In the United States, people with higher poverty rates have fewer choices when it comes to housing, access to health care, employment, transportation, and food. People living in poverty also are less likely to have additional resources to mitigate effects of climate change and rebuild or relocate as needed after climate problems. Race/ethnicity and socioeconomic status are shown to be determinants of health compounding public health promotion and disease prevention activities. Due to the legacy of colonialism and structural racism, Black, Latino, and Native Americans are most frequently represented as marginalized groups living in poverty. Poverty influences a group’s ability to respond to the impacts of extreme weather events seen during climate change. During Hurricane Katrina, we saw residents of New Orleans’ 9th Ward, a low-income community, unable to evacuate as a result of limited resources. Many in the community did not have transportation to get away from the event, and they were at the epicenter of the disaster.

For Native American communities, the disruption of communities as a result of the changing climate leads to loss of culture, language, access to food sources, and health effects. Many villages in Alaska, for example, rely on subsistence food sources and with ice melts, their food from the sea is moved further out and not easily obtained. Village life disintegrates as communities are relocated, families might split up, some move to urban areas to find stability but lose access to cultural ties, language use, and support systems. Generally, Native Americans who move from rural reservation or communities find it difficult to access health care services in their new community.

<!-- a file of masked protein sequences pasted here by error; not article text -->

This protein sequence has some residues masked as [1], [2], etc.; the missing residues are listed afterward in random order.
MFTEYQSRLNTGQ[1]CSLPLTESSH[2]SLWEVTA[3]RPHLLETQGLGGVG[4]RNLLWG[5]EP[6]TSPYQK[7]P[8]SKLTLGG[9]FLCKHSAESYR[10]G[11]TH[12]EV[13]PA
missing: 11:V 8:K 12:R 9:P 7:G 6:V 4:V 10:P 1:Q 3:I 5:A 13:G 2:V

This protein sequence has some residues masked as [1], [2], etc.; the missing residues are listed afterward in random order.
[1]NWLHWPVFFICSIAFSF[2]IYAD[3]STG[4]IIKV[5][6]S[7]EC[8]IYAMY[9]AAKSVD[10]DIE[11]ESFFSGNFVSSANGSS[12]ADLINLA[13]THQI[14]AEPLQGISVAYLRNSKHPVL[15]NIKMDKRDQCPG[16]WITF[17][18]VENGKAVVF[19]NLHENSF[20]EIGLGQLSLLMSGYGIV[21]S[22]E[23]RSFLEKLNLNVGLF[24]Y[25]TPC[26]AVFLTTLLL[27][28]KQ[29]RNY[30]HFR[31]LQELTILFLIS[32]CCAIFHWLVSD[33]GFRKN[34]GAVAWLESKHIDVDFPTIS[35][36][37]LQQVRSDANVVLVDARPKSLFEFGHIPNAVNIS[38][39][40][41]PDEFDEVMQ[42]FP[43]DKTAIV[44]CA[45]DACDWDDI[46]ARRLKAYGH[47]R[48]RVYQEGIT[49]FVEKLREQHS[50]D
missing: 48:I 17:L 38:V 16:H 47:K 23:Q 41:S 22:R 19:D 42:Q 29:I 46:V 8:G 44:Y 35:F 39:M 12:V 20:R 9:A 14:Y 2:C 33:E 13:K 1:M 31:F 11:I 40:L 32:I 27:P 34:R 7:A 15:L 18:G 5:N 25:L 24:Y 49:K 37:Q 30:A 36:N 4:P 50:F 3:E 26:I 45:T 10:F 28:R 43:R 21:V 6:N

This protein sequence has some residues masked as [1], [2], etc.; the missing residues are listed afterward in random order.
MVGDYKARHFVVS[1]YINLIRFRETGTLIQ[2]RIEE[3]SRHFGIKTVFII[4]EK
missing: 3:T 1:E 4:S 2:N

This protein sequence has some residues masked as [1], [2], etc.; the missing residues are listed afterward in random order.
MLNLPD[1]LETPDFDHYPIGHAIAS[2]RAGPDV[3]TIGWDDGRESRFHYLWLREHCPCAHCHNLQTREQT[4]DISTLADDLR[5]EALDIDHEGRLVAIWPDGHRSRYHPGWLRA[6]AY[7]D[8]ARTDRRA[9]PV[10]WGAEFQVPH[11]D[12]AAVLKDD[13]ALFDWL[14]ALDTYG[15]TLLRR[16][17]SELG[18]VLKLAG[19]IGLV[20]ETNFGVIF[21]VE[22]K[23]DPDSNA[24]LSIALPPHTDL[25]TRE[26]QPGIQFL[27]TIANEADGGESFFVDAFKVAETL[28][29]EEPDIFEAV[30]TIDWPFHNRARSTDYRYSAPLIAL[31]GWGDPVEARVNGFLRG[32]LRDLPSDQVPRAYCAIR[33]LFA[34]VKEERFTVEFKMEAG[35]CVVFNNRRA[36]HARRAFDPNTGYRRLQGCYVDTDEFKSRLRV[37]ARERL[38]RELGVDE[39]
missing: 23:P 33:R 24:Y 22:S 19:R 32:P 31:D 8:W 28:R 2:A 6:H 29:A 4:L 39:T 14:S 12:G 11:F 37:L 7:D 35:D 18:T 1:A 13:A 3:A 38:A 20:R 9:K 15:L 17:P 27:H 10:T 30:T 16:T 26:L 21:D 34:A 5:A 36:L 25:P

These phenomena mean that marginalized populations are often disproportionally impacted by weather extremes from climate change such as flooding, extreme heat, and wildfires. Additionally, such populations have higher rates of chronic illnesses such as cardiovascular disease, diabetes, kidney disease, and asthma and COPD. For example, in 2006 severe flooding in El Paso Texas led to $200 million in damages to homes and businesses. Hispanic identity was most significant health risk after taking everything else into account. Language ability is another important factor that nurses must consider when addressing climate risk in underrepresented communities. Often the plan for what to do when a crisis happens is not provided in the language of the community most at risk or in a culturally appropriate manner. Those who are most vulnerable to climate impacts are left in a situation where they cannot move forward, get away, or have resiliency. This leads to greater health impacts including psychological problems such as PTSD following climate change events.